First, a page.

Was the atonement wasted if God chooses who to save?
A response to the common intuition that, under Calvinism, Jesus’s suffering was wasted for all those who God did not choose to save.
On the atonement, part 6: unlimited satisfaction fails to actually accomplish redemption for anyone
Part 6 of 6, in which I consider and confute the objection that an unlimited satisfaction would not actually secure or guarantee salvation for anyone.
On the atonement, part 5: universal salvation, or double payment
Part 5 of 6, in which I refute the objection that unlimited satisfaction entails either universal salvation, or a double payment for sins.
On the atonement, part 4: God’s desires frustrated?
Part 4 of 6, in which I interact with the objection that unlimited satisfaction requires that God be at cross-purposes with himself, entertaining frustrated desires which he cannot fulfill.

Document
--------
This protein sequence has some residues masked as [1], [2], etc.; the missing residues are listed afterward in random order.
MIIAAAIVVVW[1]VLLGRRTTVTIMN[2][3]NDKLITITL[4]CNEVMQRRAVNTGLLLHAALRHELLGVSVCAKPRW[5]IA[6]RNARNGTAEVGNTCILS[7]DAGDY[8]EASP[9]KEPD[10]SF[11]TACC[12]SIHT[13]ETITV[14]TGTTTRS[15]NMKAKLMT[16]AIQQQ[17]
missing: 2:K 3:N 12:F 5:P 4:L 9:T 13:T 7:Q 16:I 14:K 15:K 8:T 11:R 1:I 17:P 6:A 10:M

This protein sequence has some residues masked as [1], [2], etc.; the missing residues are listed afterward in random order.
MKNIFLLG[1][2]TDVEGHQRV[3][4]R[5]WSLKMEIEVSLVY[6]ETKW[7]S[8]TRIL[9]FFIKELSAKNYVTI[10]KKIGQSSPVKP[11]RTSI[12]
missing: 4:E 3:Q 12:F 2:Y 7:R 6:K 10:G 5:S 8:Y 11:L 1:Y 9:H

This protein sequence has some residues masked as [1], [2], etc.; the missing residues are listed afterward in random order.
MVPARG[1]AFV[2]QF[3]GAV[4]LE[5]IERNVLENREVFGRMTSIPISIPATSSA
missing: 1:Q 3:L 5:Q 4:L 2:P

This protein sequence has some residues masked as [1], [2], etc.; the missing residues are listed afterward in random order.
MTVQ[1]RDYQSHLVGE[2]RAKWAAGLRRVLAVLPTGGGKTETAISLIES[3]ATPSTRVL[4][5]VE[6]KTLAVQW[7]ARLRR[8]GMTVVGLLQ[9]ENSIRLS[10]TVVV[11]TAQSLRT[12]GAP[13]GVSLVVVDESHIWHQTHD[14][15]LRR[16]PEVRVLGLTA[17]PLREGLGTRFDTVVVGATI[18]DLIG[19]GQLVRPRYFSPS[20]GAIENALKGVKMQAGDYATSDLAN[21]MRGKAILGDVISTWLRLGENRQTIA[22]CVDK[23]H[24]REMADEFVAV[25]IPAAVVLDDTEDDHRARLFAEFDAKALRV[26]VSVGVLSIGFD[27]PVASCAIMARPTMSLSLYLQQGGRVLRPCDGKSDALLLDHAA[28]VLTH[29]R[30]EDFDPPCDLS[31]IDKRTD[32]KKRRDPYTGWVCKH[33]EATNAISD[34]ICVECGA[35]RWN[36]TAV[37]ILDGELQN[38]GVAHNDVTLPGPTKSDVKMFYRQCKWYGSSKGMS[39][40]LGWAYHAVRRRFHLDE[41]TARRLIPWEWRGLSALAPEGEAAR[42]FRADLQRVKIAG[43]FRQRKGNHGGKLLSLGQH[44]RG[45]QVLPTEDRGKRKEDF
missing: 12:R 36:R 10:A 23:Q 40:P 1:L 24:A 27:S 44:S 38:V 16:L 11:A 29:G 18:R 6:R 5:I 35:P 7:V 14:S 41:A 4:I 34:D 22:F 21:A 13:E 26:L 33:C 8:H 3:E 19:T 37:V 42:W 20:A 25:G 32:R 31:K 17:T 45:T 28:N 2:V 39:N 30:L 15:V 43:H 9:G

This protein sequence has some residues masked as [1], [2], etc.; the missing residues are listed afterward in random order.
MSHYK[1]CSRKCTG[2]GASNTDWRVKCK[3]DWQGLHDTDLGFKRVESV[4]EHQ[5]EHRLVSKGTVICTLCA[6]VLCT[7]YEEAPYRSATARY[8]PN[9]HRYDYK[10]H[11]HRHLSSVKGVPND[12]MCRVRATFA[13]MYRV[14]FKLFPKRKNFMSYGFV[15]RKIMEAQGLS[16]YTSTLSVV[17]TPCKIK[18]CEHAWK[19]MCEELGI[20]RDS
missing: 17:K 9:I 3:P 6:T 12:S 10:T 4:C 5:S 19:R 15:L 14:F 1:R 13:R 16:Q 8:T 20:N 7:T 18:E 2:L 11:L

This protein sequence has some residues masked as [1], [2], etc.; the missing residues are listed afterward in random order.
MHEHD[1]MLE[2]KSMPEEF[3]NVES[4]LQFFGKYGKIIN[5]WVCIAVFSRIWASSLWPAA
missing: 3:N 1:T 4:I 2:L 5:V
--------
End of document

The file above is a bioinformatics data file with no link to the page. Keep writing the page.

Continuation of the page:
On the atonement, part 3: the objective grounds for faith
Part 3 of 6, in which I forward the argument that limited satisfaction undermines the assurance of salvation at exactly the times we most need it, by removing the objective grounds for faith.
On the atonement, part 2: the grounds for the universal gospel call
Part 2 of 6, in which I argue that limited satisfaction is inconsistent with the universal gospel call—whether conceived of as an invitation, or as a command only.
On the atonement, part 1: headship and imputation
Part 1 of 6, in which I show that limited satisfaction is inconsistent with what is revealed in Scripture about federal headship and forensic imputation: two doctrines central to Jesus’ penal substitution.
On the atonement: introduction
In which I introduce the case I will forward for a particular redemption grounded in an unlimited satisfaction on the cross.
A simple argument against God’s universal salvific intent
A basic argument, with commentary, in favor of the Calvinist view of election, and against the view that God purposes to save all people without exception.